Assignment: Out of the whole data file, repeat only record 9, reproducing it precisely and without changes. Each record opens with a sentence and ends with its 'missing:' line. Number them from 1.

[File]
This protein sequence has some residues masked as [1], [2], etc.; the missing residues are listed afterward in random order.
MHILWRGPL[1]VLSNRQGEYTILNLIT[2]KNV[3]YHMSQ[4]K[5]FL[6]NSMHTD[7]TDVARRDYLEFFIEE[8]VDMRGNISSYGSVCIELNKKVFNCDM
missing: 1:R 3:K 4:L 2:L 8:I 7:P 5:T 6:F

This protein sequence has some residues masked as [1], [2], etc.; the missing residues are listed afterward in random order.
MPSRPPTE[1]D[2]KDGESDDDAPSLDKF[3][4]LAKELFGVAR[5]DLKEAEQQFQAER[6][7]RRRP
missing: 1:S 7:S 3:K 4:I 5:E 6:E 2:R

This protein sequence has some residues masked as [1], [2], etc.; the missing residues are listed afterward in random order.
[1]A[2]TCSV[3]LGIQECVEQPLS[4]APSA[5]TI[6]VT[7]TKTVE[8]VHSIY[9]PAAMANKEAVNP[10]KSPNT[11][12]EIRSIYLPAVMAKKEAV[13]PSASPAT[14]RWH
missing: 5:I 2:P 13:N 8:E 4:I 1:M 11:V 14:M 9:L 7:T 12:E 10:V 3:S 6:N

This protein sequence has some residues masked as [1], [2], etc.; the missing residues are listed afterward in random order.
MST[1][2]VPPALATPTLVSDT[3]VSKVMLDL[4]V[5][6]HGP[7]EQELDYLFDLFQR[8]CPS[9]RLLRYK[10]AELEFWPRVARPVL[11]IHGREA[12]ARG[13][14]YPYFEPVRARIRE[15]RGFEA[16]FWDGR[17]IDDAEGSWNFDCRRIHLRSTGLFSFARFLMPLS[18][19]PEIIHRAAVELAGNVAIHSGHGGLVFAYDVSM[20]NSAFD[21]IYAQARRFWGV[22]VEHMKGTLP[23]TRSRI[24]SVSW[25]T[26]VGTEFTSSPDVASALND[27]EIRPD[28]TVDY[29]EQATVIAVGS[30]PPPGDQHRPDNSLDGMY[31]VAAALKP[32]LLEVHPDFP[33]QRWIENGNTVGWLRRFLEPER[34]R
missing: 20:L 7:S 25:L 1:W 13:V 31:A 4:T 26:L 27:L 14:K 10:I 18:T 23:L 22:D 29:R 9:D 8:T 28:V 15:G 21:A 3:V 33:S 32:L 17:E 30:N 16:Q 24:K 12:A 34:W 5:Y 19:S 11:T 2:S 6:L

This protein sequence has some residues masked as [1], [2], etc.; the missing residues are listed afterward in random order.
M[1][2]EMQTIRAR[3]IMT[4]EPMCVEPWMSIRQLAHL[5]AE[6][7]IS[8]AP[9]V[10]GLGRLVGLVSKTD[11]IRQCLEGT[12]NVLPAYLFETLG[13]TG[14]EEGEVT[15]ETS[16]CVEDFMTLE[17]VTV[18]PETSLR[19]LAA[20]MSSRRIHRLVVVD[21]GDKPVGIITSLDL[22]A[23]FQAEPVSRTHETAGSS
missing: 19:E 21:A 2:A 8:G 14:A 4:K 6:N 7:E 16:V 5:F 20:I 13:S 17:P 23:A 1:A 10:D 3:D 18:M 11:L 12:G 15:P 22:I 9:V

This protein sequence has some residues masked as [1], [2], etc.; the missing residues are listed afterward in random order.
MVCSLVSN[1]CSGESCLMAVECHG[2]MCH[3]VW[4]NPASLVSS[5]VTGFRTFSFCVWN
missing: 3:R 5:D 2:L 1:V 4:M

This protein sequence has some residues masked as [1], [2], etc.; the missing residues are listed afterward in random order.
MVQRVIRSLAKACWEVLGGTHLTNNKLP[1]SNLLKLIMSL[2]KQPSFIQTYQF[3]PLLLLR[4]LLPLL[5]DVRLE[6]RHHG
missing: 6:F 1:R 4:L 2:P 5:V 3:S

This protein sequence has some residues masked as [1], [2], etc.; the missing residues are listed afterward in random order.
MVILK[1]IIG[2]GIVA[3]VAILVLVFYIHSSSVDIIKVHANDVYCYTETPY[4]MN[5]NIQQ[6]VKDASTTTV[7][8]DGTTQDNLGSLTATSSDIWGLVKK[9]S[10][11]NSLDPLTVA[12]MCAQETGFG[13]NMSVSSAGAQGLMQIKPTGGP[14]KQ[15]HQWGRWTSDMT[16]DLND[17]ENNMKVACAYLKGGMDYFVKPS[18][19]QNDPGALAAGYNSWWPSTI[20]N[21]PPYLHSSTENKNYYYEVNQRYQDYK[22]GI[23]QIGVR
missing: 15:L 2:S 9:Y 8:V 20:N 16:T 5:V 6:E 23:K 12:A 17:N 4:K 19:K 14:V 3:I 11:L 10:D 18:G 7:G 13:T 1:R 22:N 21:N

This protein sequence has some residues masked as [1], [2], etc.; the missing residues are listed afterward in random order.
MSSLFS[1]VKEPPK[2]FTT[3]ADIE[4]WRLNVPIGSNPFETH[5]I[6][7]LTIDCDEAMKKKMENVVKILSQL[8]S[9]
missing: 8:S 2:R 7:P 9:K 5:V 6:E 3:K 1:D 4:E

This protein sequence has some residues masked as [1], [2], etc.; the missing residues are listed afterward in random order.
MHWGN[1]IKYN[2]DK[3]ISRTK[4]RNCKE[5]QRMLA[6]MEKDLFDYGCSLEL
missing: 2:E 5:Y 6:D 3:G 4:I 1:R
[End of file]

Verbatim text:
This protein sequence has some residues masked as [1], [2], etc.; the missing residues are listed afterward in random order.
MSSLFS[1]VKEPPK[2]FTT[3]ADIE[4]WRLNVPIGSNPFETH[5]I[6][7]LTIDCDEAMKKKMENVVKILSQL[8]S[9]
missing: 8:S 2:R 7:P 9:K 5:V 6:E 3:K 1:D 4:E